Gordon never returned to the UK, although some of his family visited him here. He lived next door to Rachel for several years, and her young son would talk through the fence with Gordon, who was often out tending to the garden he loved. Yet despite his closeness with his neighbours and his network of friends he remained a solitary figure. On Christmas Eve the Winters would deliver presents to Gordon’s door, because the annual invitation to join them for Christmas Day was always declined. “Early experiences made it very difficult for me to relate to other people. Obviously painting and drawing and that kind of thing is one way I can relate … I had to find a world in which I could breathe and be myself,” Gordon said in an interview for TVNZ 1980s series Kaleidoscope. The Winters are full of endearing stories about Gordon, but agree he was not an easy person to be close to. “He fought with everyone”, laughs Val. “But we didn’t care about that, it didn’t bother us,” interjects Esther. Mark and Val would take Gordon for dinner after every exhibition opening and be asked to provide a review (which occasionally resulted in heated exchanges), and they hosted Gordon’s 80th birthday party at their home.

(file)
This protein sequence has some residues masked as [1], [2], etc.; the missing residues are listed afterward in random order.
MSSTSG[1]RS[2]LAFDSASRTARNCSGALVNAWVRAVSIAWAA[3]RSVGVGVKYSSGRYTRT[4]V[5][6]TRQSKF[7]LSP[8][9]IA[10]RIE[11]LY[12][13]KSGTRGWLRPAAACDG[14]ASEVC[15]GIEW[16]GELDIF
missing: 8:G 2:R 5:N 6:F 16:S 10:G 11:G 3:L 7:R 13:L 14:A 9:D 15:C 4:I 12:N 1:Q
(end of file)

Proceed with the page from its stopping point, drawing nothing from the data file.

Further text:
During his early years in Wellington Gordon designed book covers and interiors and exhibited work at various local galleries. Collectors Jim and Mary Barr became familiar with his work after seeing it at the New Zealand Academy of Fine Arts. They became friends, Jim supporting Gordon’s work in his role as director of The Dowse Art Museum. Gordon was commissioned to design twenty banners for the New Zealand Embassy in Washington featuring South Pacific imagery and heraldry. This commission established Gordon as a unique voice in the New Zealand art scene and helped pave the way for recognition of textile arts in this country. He collaborated with several weavers including Trish Armour, and extensively with Lesley Nicholls, with whom he produced more than twenty tapestries.

Gordon Crook, Untitled, 2011, acrylic on board, 960mm x 860mm. Photo Ryan McCauley. Image courtesy of the Estate of Gordon Crook and Page Galleries